The United Nations is quietly preparing an exit strategy for its troops in the Democratic Republic of Congo, the biggest UN peacekeeping mission in the world, diplomats and officials said.
Speaking on condition of anonymity, diplomats and UN officials said President Joseph Kabila was putting pressure on the UN and Security Council ahead of the country’s 50th anniversary next year to come up with a plan for ending the peacekeeping mission, known as MONUC.
MONUC has been in the former Belgian colony since 1999 to help the government of Congo as it struggles to reestablish state control over the vast central African nation following a 1998-2003 war and humanitarian disaster which have killed an estimated 5.4 million people.
“It’s partly a question of dignity,” one Western diplomat told Reuters. “Kabila’s eager to show that his government’s reliance on UN peacekeeping is decreasing. It’s understandable. No leader wants to give the impression that he needs UN peacekeepers to stay in power.”
Kabila, who won the country’s first democratic election in four decades 2006, is expected to run for re-election in 2011.
In response to the pressure from Kinshasa, UN officials and diplomats said Secretary-General Ban Ki-moon’s next report on Congo would recommend the Security Council extend MONUC’s mandate for six months, instead of a full year.
One official said this would give MONUC time to “develop with the DRC government proposals for the future direction of MONUC, including an exit strategy with benchmarks detailing critical tasks to be met before the mission’s drawdown.”
Kinshasa’s UN ambassador Atoki Ileka told Reuters his government would like to discuss an exit strategy and favored the idea of setting specific “benchmarks” that would allow a phased withdrawal of UN troops and peacekeepers from his country, called Zaire until 1997.
The diplomats and UN officials made clear the withdrawal of MONUC’s nearly 20 000 troops and police from the mineral-rich country would have to be done slowly.
No hasty exit
“I would be very surprised if a withdrawal took less than two years,” a senior UN official told Reuters. Another UN official said an additional 3000 peacekeepers approved by the Security Council last year have not all arrived.
“We should get all our troops in the DRC there before we start pulling them out,” another UN official said.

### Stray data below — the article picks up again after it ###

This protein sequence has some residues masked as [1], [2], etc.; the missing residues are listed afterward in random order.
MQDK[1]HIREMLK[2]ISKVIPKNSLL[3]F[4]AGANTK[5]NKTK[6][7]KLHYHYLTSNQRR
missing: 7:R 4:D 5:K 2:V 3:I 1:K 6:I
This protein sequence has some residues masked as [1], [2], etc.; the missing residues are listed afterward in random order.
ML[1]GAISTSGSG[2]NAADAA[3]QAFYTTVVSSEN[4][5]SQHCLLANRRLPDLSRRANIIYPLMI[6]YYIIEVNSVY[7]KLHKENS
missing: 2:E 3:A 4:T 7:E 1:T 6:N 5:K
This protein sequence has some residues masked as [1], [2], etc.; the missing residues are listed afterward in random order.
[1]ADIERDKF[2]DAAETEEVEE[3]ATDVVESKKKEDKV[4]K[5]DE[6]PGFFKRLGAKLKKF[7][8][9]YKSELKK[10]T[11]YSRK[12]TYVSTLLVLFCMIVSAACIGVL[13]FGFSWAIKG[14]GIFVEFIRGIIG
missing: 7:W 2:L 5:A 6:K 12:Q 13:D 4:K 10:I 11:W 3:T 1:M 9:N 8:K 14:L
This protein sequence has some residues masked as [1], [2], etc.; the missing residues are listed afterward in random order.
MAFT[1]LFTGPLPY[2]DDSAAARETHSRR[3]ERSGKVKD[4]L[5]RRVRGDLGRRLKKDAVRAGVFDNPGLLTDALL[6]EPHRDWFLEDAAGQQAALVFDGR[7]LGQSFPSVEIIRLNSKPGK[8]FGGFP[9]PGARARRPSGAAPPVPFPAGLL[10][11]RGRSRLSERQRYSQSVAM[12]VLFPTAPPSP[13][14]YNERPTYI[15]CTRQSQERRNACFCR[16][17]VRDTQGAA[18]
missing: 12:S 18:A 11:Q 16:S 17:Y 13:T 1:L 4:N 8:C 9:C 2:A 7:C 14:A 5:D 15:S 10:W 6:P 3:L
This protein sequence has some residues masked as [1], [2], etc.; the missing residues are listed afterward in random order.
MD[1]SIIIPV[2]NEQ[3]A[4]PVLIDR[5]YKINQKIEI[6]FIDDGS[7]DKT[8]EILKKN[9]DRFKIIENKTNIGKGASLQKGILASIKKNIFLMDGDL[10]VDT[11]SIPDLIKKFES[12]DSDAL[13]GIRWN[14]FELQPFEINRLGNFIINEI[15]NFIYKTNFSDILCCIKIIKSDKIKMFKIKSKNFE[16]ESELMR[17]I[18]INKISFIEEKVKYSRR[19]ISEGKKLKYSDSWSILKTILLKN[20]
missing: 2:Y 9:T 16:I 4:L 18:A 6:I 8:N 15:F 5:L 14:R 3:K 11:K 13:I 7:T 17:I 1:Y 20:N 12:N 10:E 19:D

For this reason, the renewed mandate for MONUC the Security Council plans to approve next month will keep planned troops at unchanged levels, diplomats said.
“The situation in the DRC remains fragile and the peace process in the east at great risk of unravelling,” a UN official said. “A hasty disengagement could jeopardize the 10-year investment of the international community in the DRC.”
But there might be changes in the new mandate. One idea being considered is to shift MONUC’s headquarters from Kinshasa to the east, where the mission is most active, officials said.
The long-term plan is to have a gradual shift away from peacekeepers to civilian experts focusing on reconstruction, security sector reform and fighting corruption.
Also needed are education and training for the Congolese army, which UN humanitarian affairs chief John Holmes said has been guilty of “horrific crimes” against civilians.
“Everybody wants the mission to draw down at the right moment and for the spending on peacekeeping to be directed at peace-building,” an envoy told Reuters. “But we have to discuss how that shift will be managed responsibly. One obviously can’t go for some dramatic reduction in peacekeeping.”
The UN estimates that some 1500 people die every day in the east, many due to disease and dirty water.
“Every six months it’s an Asian tsunami,” the outgoing deputy head of MONUC, Ross Mountain, said last week.
Mountain made clear he thought it was too early to start pulling out peacekeepers. “I think their presence is extremely important for protecting civilians,” he said.
But Holmes pointed to improvements in some parts of the country. While there are still around 2 million internal refugees in camps in eastern Congo, he said, hundreds of thousands have been able to return home this year.
The key reason for the improvement, Holmes said, was Congo’s improved ties with neighbouring Rwanda, the arrest of Tutsi rebel leader Laurent Nkunda and the virtual disbanding of his rebel militia.